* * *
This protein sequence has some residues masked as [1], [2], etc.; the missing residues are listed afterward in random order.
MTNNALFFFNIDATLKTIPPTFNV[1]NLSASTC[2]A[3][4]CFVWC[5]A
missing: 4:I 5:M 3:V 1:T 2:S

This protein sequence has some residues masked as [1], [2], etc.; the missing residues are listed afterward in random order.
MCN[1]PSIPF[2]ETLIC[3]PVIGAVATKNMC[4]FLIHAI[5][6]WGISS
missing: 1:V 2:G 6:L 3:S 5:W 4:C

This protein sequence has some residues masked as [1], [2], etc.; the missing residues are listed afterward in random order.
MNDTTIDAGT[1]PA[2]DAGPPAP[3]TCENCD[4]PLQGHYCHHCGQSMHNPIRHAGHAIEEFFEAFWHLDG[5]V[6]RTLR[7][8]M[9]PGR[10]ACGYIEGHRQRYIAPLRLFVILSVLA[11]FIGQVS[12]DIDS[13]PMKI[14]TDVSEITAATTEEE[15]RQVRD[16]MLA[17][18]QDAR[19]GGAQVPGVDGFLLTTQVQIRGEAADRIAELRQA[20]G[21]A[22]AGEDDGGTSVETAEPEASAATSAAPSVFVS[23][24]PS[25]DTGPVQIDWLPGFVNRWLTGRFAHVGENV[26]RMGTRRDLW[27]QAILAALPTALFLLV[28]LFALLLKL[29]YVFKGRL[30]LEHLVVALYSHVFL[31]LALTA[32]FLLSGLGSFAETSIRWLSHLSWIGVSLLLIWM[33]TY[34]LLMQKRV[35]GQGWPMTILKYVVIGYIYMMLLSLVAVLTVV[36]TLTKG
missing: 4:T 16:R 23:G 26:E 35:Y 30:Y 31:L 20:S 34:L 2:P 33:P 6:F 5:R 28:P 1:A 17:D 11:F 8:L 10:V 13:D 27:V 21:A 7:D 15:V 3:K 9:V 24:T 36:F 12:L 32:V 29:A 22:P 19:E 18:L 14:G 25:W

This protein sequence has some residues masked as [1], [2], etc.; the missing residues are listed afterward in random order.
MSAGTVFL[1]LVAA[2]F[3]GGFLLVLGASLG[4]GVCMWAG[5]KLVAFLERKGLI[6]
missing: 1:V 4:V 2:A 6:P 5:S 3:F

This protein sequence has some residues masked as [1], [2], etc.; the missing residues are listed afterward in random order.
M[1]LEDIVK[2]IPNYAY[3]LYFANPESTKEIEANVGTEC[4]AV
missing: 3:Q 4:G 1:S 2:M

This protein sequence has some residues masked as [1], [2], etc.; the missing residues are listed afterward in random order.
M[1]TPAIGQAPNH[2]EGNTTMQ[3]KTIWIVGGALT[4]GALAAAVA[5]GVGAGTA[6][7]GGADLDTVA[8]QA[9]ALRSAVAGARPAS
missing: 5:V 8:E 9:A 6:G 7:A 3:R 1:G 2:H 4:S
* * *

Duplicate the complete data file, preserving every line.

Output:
This protein sequence has some residues masked as [1], [2], etc.; the missing residues are listed afterward in random order.
MTNNALFFFNIDATLKTIPPTFNV[1]NLSASTC[2]A[3][4]CFVWC[5]A
missing: 4:I 5:M 3:V 1:T 2:S

This protein sequence has some residues masked as [1], [2], etc.; the missing residues are listed afterward in random order.
MCN[1]PSIPF[2]ETLIC[3]PVIGAVATKNMC[4]FLIHAI[5][6]WGISS
missing: 1:V 2:G 6:L 3:S 5:W 4:C

This protein sequence has some residues masked as [1], [2], etc.; the missing residues are listed afterward in random order.
MNDTTIDAGT[1]PA[2]DAGPPAP[3]TCENCD[4]PLQGHYCHHCGQSMHNPIRHAGHAIEEFFEAFWHLDG[5]V[6]RTLR[7][8]M[9]PGR[10]ACGYIEGHRQRYIAPLRLFVILSVLA[11]FIGQVS[12]DIDS[13]PMKI[14]TDVSEITAATTEEE[15]RQVRD[16]MLA[17][18]QDAR[19]GGAQVPGVDGFLLTTQVQIRGEAADRIAELRQA[20]G[21]A[22]AGEDDGGTSVETAEPEASAATSAAPSVFVS[23][24]PS[25]DTGPVQIDWLPGFVNRWLTGRFAHVGENV[26]RMGTRRDLW[27]QAILAALPTALFLLV[28]LFALLLKL[29]YVFKGRL[30]LEHLVVALYSHVFL[31]LALTA[32]FLLSGLGSFAETSIRWLSHLSWIGVSLLLIWM[33]TY[34]LLMQKRV[35]GQGWPMTILKYVVIGYIYMMLLSLVAVLTVV[36]TLTKG
missing: 4:T 16:R 23:G 26:E 35:Y 30:Y 31:L 20:S 34:L 2:P 33:P 6:F 5:R 28:P 1:A 17:D 11:F 8:L 10:V 13:D 27:V 21:A 7:D 15:V 3:K 9:V 24:T 36:F 12:L 32:V 29:A 22:P 19:E 18:L 14:G 25:W

This protein sequence has some residues masked as [1], [2], etc.; the missing residues are listed afterward in random order.
MSAGTVFL[1]LVAA[2]F[3]GGFLLVLGASLG[4]GVCMWAG[5]KLVAFLERKGLI[6]
missing: 1:V 4:V 2:A 6:P 5:S 3:F

This protein sequence has some residues masked as [1], [2], etc.; the missing residues are listed afterward in random order.
M[1]LEDIVK[2]IPNYAY[3]LYFANPESTKEIEANVGTEC[4]AV
missing: 3:Q 4:G 1:S 2:M

This protein sequence has some residues masked as [1], [2], etc.; the missing residues are listed afterward in random order.
M[1]TPAIGQAPNH[2]EGNTTMQ[3]KTIWIVGGALT[4]GALAAAVA[5]GVGAGTA[6][7]GGADLDTVA[8]QA[9]ALRSAVAGARPAS
missing: 5:V 8:E 9:A 6:G 7:A 3:R 1:G 2:H 4:S